Jake Fogelnest — who in 1994 started a television show from his New York City bedroom when he was fourteen years old (see clip of Joey Ramone interview on SquirtTV) — put his home phone number on the Internet. Now THAT’S compulsive.

The NYC comedy writer, VH1 guest, and radio host has received thousands of calls from fans and former colleagues who are shocked when he answers or calls them back.

jake fogelnest phone number on twitter

Fogelnest, who hosts a daily show on Sirius, also boasts a writing resume that includes VH1, SNL, and MTV. You may well recognize him as a regular commentator on VH1’s I Love The… series.

Here’s his video explanation about the bold move (see him on YouTube here). We can only imagine what happens when the guys from telemarketing firms, Amway and the “Who’s Who” directories get his number, which is 646-484-5323.

I’ve met Jake through Hitviews, and he’s rather humble despite his hefty experience and tight relationships with the “who’s who” of comedy writing (including Adam McCay). Jake’s an easy going cat, except if you miss a deadline for a Hitviews sponsored video.

We’ll be watching this experiment from a comfortably safe distance, especially given the annoying 4 am ‘private-number’ phone call I received this morning (thanks).

Viacom Becomes Poster Child for Good Cause Gone Overboard

viacomm logo for public domainIf you think you have the worse job in the world, imagine working for Viacom in the public relations group. The organization has decided that, above all else, it must fiercely protect its copyrighted material. A worthy cause when your core asset is not your people, but your family of brands, movies and shows.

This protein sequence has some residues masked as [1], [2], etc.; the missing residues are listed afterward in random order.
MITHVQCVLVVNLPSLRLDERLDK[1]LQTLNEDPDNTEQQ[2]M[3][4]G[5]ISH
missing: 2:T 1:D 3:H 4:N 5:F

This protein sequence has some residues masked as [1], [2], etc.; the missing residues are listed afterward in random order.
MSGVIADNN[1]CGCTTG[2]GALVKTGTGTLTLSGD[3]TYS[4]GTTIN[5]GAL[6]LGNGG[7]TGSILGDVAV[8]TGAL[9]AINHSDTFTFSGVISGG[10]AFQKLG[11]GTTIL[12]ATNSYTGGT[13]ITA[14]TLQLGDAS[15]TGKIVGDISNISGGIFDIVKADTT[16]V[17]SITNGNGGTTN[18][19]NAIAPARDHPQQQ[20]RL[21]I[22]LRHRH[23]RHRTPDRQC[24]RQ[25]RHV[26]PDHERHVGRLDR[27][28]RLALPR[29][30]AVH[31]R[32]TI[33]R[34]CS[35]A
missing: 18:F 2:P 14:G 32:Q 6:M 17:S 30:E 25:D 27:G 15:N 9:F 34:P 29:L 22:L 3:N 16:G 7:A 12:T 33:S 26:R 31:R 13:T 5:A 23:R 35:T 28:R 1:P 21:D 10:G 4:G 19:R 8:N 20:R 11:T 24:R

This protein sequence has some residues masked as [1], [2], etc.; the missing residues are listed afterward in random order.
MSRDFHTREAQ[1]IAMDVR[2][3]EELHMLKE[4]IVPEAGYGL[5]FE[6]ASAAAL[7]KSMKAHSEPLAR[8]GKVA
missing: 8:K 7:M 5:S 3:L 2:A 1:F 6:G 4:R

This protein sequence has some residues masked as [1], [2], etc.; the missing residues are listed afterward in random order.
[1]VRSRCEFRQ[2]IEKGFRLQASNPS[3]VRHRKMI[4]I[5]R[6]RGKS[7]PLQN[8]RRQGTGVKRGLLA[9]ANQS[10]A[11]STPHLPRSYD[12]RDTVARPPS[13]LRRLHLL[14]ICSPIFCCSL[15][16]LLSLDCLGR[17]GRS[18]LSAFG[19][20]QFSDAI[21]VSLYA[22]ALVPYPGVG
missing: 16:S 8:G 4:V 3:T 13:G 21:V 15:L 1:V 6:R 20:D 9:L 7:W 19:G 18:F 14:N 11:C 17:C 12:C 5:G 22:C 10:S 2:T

But is the legal attack on YouTube (which now appears to invade the privacy of YouTube creators and viewers) worth the fuss? Viacom is becoming the poster child for excess… a noble cause gone mannic like God-honoring terrorists. It’s making Disney look like Kevin MacLeod.

If you haven’t been keeping track, many of the most popular videos on YouTube right now anti-Viacom rants. In fact, I’m pretty sure I could hit the top of the “most rated” section if I shot a video of me pooping… as long as the title was “Viacom Sucks.” Heck- click here for a search on YouTube by the word “Viacom.”

TheReelWeeklyNews has made a whole cause out of calling out Viacom in a series of videos (with a somewhat annoyingly rhythmic speech pattern) that are further catalyzing the YouTube community’s absolute despise of Viacom. See video below.

Even the jaded are aghast. Viacom may have a legal right, but the PR damage will not soon heal. The real question is whether that damage will trickle down to Viacom’s otherwise beloved brands

We’re talking big names with strong equity: Paramount Pictures, Dreamworks, MTV, VH1, Comedy Central, Nickelodeon, even AtomFilms and AddictingGames.

In the meantime, I’m staying the heck out of it, and making videos of myself pouring candy into my coffee. A cause against Viacom will forge a temporary bond among advocates of privacy and freedom of speech. But it’s fleeting. Like Stephen Covey says about bashing people behind their back… it forms a cheap morter.

I’d avocate that the energy now placed against Viacom (or Scientology for that matter) would be more influential if it was directed to a positive alternative. Kinda like athiesm — being anti-God isn’t really a sustainable position. You gotta be for something else. For athiests, maybe that’s pro-science or pro-intelligence or something. Not really sure. God strikes me as a bit more interesting than science. And while I’m on this tangent, why are athiests always trying to prove God doesn’t exist and force believers to prove He does? I believe in God but if you don’t, it doesn’t really concern me.

So what is that positive alternative to Viacom’s madness? I dunno. I’ll leave that to smarter people. I don’t even know what net neutrality means, so I’ll go penis poke someone.